Cameron Kelly doing compressions.

When the opportunity came to help her students learn how to save a life, Science teacher Andrea Wolf took it. “I was teaching a short course on CPR (cardiopulmonary resuscitation) in my Health Science class, and I asked my students if they would like to learn the procedure.” She said without missing a beat, they all said yes.

Once plans were approved to have Emergency Medical Technician and certified CPR instructor Pastor Shawn Kitzing visit the high school, Wolf’s eight students, who ranged from 9th to 12th grade, were prepared and excited to learn the lifesaving technique.

“The first thing (Kitzing) emphasized was how important it is to start CPR immediately if anyone ever stops breathing,” said junior Kenzie Wadas who plans a career as a paramedic. “He told us when the heart stops pumping blood to the brain and other organs, a person can suffer brain damage or even die after only a few minutes.”

“The brain can become completely deprived of blood—and, therefore, oxygen—three minutes after a cardiac arrest occurs,” Wolf explained. “The longer it’s deprived of oxygen, the greater the damage can be. Starting hands-only CPR and using compressions will help circulate blood through the body, especially to the brain.”

Wolf said after a brief question and answer period in which Kitzing explained the importance of making sure the victim’s airway was clear, calling 911, and getting a defibrillator if one was available, he introduced the students to specially equipped adult- and child-sized mannequins for them to practice on. “He showed them where to place the heels of their hands on the mannequin’s chest and how to do compressions,” she said.

“Our instructor said to keep our arms straight and to do rapid pushes, between 100 and 120 compressions a minute,” said junior Cameron Kelly. “He told us to think of the old BeeGees’ song, ‘Staying Alive’ if we weren’t sure how fast the compressions should be.”

Wolf said the mannequins were equipped with a sensor that blinked green so long as the students’ compressions had the right amount of depth and force. She said her kids “weren’t at all intimidated” when Kitzing told them the compressions had to be deep—at least two inches—and they were to likely break cartilage if they did it right. “They all said if a situation ever arose where someone needed CPR, the adrenaline would kick in and they would just do it, without thinking about anything other than keeping someone alive,” Wolf said.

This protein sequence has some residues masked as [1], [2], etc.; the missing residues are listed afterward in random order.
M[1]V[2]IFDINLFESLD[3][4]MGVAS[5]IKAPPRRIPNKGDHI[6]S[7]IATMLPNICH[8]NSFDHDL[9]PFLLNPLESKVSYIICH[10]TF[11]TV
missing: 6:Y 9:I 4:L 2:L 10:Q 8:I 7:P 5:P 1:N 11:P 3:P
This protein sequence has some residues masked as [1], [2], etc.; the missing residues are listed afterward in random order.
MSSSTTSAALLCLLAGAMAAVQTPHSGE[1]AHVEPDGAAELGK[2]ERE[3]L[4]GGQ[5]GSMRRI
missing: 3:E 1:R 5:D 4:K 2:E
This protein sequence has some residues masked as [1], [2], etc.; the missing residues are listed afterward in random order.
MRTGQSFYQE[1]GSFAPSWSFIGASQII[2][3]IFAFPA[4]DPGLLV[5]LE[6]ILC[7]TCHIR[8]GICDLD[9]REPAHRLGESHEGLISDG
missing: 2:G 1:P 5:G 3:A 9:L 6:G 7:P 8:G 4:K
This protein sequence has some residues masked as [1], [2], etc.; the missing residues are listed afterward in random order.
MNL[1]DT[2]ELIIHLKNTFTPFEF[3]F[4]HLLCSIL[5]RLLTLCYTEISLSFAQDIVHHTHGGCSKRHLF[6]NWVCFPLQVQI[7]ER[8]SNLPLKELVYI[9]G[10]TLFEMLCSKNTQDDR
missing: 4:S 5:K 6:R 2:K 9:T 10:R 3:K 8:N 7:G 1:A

“Our instructor told us that doing compressions was really physical because we had to use our upper body weight,” said freshman Thomas Bonge. “He said if we ever had to do them alone for a long time, we needed to go on until help arrived or until we couldn’t go any longer.”

When they finished doing compressions, Kitzing brought out a portable defibrillator (AED) and had them take turns placing its special electrode pads on a mannequin. Wolf said he explained the device could check a heart rhythm and “shock” it into beating or restore it to its normal rhythm. “He told them an AED could increase the chance of a victim’s survival by 13% and how important it was to know the locations of the defibrillators in the school building.”

Wolf said her students did a “phenomenal” job of following instructions, especially since they were given the scenario that their mannequin-victim had fallen unconscious and they were to assess the situation. “They worked together as a team and took turns doing compressions and following the steps of the AED to save their victim!”

The students said they were glad they had the opportunity to take Kitzing’s class. “We learned that performing CPR on someone who has stopped breathing can double their chance of surviving,” said freshman Neleigh Poss. “That alone told me how important learning CPR is.”

Senior Zach Lauria, whose father is a paramedic and mother a flight nurse, said although he was familiar with how CPR was done, this was the first time he had trained on a mannequin.  “I found the experience really rewarding. I think everyone should learn CPR because it increases the chances of more people being saved,” he said.

Sophomore Dakota LaCost agreed. “I didn’t know anything about CPR until we took this class. Now I feel more informed.” Cameron Kelly said one reason he wanted to learn CPR was because his grandmother suffered a heart attack several years ago. Although she didn’t need resuscitating, Kelly said she did end up having a triple bypass. “If a situation like that ever happened again, I wanted to know that I could handle it; that I could help.”                  

School nurse Michelle Wood said more than 400,000 people die from a cardiac event each year. “In a lot of cases, it takes paramedics longer than seven or eight minutes to get to the victim, and those minutes are critical to a victim’s survival.” She said by learning how to perform CPR, almost anyone can give someone a chance at surviving once their heart has stopped. In fact, she said at the elementary school, students in grades 4 through 6 have learned how to do the hands-only method which excludes any mouth-to-mouth contact. “We hope by making our students familiar with CPR, it will give them the confidence they need if someone becomes unresponsive and stops breathing. This is definitely a case where knowledge is power.” Wood applauded Wolf’s students and said the school wants to implement ongoing education in CPR training to not only its students, but all its faculty and staff, “since it is such a unique and useful gift to be able to save lives.”

Wolf called the knowledge her students gained from learning CPR literally life-giving. “Hopefully, they’ll never need to use it, but if a time comes when they do, I’m confident these students will be prepared.”